Tuesday, December 4, 2012

Some Home & Garden Tips - Axes, Lamps & Log Siding

Not to get too far off the course of business, but I've made some additions to my home and office lately and thought it would be worth running them down as I've been very happy with both.

First, I added some new log siding to our guest house (which is laid out neatly in a wooded area) and it really does look fantastic. We added cedar paneling to three rooms and have been amazed how these subtle changes have really changed the look of the place. Town & Country supplied the materials and my in laws provided the labor. A fabulous addition for sure!

On the exterior we also added some gorgeous electric lanterns that add a certain majestic touch that it would otherwise lack. We've received nothing but compliments on this thus far and I'm also happy we chose to go with electric in stead of gas lanterns. I'm a bit of a fire-a-phobe, if such a word exists. Which brings me to my next point as someone who once escaped a burning building...

There is an issue about shattering toughened car window screens in accidents. However, I think there is also a case for tackling this problem in the home. Many doors and windows are made from toughened double glazing which makes it tremendously difficult to break through in the event of a fire.

Some thing like this emergency hammer is perfect for keeping under the bed at night just in case.

The features of this Draper Emergency Hammer include:

• Shatters automotive and domestic glass.

• Cuts through automotive seat belts.

• Hardened carbon steel hammer striking point with tough ABS plastic contoured handle for user comfort.

• Supplied with mounting rack and fixings.

Tuesday, November 27, 2012

Starting a new Business

Hey everyone! Sorry I haven't posted in a while! I have been busy doing research for my next business adventure!

I am going to be starting a bowling center! I think a bowling alley will be a great addition to my community! 

When I first thought of opening a bowling alley, I didn't know much about the bowling business. I have quickly learned the basics, but the bowling alley business is much more complex than I anticipated! Based on the little research I have done, I have decided to open a bowling franchise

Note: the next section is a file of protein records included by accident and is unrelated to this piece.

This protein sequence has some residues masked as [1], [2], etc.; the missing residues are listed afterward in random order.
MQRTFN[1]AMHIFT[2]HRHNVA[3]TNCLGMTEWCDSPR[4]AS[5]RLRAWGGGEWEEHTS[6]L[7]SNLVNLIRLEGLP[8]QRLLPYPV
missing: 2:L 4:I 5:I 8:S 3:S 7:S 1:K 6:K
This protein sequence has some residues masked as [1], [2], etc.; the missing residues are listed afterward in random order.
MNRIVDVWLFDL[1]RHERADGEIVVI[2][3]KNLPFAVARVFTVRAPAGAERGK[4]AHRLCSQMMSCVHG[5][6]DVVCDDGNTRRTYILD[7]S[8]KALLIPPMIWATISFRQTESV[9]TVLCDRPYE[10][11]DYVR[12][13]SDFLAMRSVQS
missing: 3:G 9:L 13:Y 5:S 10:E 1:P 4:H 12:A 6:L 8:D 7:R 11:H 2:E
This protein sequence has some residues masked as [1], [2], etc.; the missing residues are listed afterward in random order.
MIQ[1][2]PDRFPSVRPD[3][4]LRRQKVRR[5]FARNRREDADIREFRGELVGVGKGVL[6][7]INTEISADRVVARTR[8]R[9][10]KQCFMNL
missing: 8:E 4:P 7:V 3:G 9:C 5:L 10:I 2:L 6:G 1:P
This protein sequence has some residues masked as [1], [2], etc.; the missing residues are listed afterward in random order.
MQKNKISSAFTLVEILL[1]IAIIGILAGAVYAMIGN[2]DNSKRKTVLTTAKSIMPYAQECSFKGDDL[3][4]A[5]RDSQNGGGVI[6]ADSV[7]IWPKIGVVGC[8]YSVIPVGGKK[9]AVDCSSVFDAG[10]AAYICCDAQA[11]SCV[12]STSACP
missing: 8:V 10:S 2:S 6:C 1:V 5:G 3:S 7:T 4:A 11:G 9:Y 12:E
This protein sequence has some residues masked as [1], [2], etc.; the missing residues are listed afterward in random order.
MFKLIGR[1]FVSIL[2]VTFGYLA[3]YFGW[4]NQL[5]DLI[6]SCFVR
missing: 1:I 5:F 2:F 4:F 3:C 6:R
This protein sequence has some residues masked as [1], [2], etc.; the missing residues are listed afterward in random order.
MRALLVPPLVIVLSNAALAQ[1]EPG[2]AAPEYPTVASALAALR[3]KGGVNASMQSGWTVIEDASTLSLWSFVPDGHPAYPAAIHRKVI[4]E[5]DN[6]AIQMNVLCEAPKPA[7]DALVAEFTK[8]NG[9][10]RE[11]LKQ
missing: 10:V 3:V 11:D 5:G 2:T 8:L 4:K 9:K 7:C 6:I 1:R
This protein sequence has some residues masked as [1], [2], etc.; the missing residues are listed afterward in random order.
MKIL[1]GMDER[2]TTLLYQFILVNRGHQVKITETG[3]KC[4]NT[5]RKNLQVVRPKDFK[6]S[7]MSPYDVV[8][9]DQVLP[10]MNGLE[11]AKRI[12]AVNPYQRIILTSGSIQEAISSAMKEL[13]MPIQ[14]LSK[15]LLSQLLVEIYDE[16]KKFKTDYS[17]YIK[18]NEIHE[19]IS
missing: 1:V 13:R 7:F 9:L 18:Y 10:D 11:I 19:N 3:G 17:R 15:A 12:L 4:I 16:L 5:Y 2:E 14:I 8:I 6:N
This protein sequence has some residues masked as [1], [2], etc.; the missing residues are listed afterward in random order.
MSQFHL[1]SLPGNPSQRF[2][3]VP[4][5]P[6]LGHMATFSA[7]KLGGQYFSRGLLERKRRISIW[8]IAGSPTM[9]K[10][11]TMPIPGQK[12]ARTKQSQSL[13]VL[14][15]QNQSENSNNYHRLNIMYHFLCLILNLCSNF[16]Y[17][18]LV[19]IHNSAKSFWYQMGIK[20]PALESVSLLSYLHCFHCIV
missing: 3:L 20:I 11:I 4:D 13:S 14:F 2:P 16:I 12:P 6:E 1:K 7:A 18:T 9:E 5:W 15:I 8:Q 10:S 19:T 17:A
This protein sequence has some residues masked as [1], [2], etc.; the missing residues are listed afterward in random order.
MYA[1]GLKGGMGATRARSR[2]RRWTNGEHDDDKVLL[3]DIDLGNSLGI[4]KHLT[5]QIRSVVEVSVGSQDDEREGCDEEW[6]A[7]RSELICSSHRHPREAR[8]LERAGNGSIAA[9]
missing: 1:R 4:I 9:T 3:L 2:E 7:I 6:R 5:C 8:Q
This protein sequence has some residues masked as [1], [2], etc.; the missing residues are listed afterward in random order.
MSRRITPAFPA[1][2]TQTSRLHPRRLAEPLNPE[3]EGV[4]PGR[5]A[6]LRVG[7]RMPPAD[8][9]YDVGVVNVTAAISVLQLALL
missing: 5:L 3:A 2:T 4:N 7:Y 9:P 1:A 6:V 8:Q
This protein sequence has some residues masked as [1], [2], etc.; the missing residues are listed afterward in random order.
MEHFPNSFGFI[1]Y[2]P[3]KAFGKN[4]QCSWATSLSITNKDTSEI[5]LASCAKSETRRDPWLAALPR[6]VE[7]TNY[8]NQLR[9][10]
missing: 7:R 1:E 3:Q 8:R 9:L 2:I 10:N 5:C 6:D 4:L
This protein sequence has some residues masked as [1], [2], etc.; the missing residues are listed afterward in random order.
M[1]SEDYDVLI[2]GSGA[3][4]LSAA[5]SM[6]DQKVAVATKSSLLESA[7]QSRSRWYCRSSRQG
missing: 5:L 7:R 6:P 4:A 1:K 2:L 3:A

The majority of my time is now spent deciding what bowling equipment and bowling supplies I need to buy which is leaving very little time for blogging!

I am really excited about how everything is progressing and I will keep you guys updated on the progress when I can! 

Friday, August 31, 2012

How to get a Marketing Campaign Going

LONDON - FEBRUARY 18:  Conservative party lead...
(Image credit: Getty Images via @daylife)

Extraordinary Marketing

Over time I have seen a multitude of marketing methods in our industry. I have seen the basic (direct mail, newspaper advertising) to the bizarre (sandwich boards, pony rentals) to the unique (well, it wouldn’t be fair to those involved to list those here). I have also seen some people spend more time setting up their computers, Web-sites, and letterhead than they do going out and getting business.

Awhile back, as part of a “state of the industry” address, I discussed marketing and my belief that you had two choices — to be either exclusive or unique. If you were “exclusive,” your potential clients would not necessarily be aware that someone else (other than you) could help them. If you were “unique,” you would manifest some quality that made you stand out from everyone else.